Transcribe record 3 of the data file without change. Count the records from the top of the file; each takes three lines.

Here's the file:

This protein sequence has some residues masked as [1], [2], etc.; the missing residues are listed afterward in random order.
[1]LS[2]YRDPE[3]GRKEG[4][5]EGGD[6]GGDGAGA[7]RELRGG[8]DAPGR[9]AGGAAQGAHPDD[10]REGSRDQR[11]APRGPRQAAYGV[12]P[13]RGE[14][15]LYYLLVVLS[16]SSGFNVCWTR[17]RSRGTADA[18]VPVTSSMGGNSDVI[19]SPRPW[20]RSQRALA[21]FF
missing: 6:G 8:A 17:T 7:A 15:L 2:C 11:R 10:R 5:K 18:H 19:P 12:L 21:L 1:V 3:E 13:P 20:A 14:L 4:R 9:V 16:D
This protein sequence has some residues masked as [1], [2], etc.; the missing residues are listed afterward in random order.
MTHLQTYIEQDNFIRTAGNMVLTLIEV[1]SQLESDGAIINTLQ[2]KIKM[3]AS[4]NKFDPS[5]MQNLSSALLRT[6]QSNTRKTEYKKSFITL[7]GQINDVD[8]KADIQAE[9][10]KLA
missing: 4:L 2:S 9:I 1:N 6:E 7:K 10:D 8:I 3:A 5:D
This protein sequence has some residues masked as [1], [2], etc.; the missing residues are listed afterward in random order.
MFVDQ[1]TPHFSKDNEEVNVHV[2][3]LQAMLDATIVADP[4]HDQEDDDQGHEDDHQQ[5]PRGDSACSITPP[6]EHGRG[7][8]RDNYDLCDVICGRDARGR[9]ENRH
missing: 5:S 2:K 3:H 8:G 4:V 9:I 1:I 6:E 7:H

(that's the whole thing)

This protein sequence has some residues masked as [1], [2], etc.; the missing residues are listed afterward in random order.
MFVDQ[1]TPHFSKDNEEVNVHV[2][3]LQAMLDATIVADP[4]HDQEDDDQGHEDDHQQ[5]PRGDSACSITPP[6]EHGRG[7][8]RDNYDLCDVICGRDARGR[9]ENRH
missing: 5:S 2:K 3:H 8:G 4:V 9:I 1:I 6:E 7:H